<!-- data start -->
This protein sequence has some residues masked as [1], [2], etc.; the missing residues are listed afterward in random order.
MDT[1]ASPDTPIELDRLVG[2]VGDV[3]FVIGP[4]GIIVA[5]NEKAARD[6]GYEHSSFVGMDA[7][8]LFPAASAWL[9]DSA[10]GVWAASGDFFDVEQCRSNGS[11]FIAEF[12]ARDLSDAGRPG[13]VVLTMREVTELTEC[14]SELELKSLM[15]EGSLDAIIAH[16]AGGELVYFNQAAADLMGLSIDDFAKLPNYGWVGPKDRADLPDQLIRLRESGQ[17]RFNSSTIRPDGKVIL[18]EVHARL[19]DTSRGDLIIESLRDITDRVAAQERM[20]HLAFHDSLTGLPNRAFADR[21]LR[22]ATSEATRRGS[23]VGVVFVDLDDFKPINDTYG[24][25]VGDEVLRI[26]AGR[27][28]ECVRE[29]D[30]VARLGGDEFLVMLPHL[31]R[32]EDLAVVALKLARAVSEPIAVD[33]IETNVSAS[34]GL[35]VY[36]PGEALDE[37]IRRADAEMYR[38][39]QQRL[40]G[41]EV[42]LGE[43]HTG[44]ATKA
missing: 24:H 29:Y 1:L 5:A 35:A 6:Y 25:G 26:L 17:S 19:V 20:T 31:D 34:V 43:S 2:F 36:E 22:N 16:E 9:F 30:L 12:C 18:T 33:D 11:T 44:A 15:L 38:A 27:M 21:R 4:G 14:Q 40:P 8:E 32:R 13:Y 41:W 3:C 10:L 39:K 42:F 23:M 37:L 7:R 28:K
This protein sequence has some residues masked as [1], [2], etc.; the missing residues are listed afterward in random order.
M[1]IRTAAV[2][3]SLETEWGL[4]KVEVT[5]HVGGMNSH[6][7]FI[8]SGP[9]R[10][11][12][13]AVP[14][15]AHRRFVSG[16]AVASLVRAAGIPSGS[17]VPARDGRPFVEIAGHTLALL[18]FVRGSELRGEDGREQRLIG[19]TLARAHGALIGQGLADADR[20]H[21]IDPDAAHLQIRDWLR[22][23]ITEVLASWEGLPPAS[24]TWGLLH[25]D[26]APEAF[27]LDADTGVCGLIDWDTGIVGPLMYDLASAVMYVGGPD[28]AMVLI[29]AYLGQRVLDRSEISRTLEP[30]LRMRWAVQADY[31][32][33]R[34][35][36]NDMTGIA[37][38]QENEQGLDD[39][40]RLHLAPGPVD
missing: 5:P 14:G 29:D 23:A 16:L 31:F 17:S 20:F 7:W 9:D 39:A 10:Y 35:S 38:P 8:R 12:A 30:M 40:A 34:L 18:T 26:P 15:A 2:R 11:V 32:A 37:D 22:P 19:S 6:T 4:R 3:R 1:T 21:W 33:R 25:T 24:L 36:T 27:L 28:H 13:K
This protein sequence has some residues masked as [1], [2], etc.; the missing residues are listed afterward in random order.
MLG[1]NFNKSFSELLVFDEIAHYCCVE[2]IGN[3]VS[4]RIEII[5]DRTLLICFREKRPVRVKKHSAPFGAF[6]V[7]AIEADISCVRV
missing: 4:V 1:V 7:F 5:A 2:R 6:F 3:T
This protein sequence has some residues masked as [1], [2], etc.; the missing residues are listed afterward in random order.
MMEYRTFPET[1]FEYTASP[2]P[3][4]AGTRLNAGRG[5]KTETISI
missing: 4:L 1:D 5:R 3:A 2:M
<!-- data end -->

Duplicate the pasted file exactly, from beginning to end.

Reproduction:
This protein sequence has some residues masked as [1], [2], etc.; the missing residues are listed afterward in random order.
MDT[1]ASPDTPIELDRLVG[2]VGDV[3]FVIGP[4]GIIVA[5]NEKAARD[6]GYEHSSFVGMDA[7][8]LFPAASAWL[9]DSA[10]GVWAASGDFFDVEQCRSNGS[11]FIAEF[12]ARDLSDAGRPG[13]VVLTMREVTELTEC[14]SELELKSLM[15]EGSLDAIIAH[16]AGGELVYFNQAAADLMGLSIDDFAKLPNYGWVGPKDRADLPDQLIRLRESGQ[17]RFNSSTIRPDGKVIL[18]EVHARL[19]DTSRGDLIIESLRDITDRVAAQERM[20]HLAFHDSLTGLPNRAFADR[21]LR[22]ATSEATRRGS[23]VGVVFVDLDDFKPINDTYG[24][25]VGDEVLRI[26]AGR[27][28]ECVRE[29]D[30]VARLGGDEFLVMLPHL[31]R[32]EDLAVVALKLARAVSEPIAVD[33]IETNVSAS[34]GL[35]VY[36]PGEALDE[37]IRRADAEMYR[38][39]QQRL[40]G[41]EV[42]LGE[43]HTG[44]ATKA
missing: 24:H 29:Y 1:L 5:A 35:A 6:Y 25:G 26:L 17:S 19:V 20:T 31:D 34:V 43:S 2:F 36:E 22:N 16:E 9:F 30:L 12:C 18:T 33:D 11:T 44:A 15:L 38:A 27:M 21:R 4:G 14:Q 40:P 8:E 32:R 13:Y 41:W 3:C 10:L 39:K 42:F 23:M 37:L 7:R 28:K
This protein sequence has some residues masked as [1], [2], etc.; the missing residues are listed afterward in random order.
M[1]IRTAAV[2][3]SLETEWGL[4]KVEVT[5]HVGGMNSH[6][7]FI[8]SGP[9]R[10][11][12][13]AVP[14][15]AHRRFVSG[16]AVASLVRAAGIPSGS[17]VPARDGRPFVEIAGHTLALL[18]FVRGSELRGEDGREQRLIG[19]TLARAHGALIGQGLADADR[20]H[21]IDPDAAHLQIRDWLR[22][23]ITEVLASWEGLPPAS[24]TWGLLH[25]D[26]APEAF[27]LDADTGVCGLIDWDTGIVGPLMYDLASAVMYVGGPD[28]AMVLI[29]AYLGQRVLDRSEISRTLEP[30]LRMRWAVQADY[31][32][33]R[34][35][36]NDMTGIA[37][38]QENEQGLDD[39][40]RLHLAPGPVD
missing: 5:P 14:G 29:D 23:A 16:L 31:F 17:S 20:F 7:W 9:D 39:A 10:Y 35:S 38:P 8:R 12:A 30:M 40:A 34:L 18:T 26:P 15:A 2:R 11:V 32:A 37:D 22:P 19:S 6:T 4:R 3:R 1:T 21:W 33:R 25:T 24:L 36:T 27:L 28:H 13:K
This protein sequence has some residues masked as [1], [2], etc.; the missing residues are listed afterward in random order.
MLG[1]NFNKSFSELLVFDEIAHYCCVE[2]IGN[3]VS[4]RIEII[5]DRTLLICFREKRPVRVKKHSAPFGAF[6]V[7]AIEADISCVRV
missing: 4:V 1:V 7:F 5:A 2:R 6:F 3:T
This protein sequence has some residues masked as [1], [2], etc.; the missing residues are listed afterward in random order.
MMEYRTFPET[1]FEYTASP[2]P[3][4]AGTRLNAGRG[5]KTETISI
missing: 4:L 1:D 5:R 3:A 2:M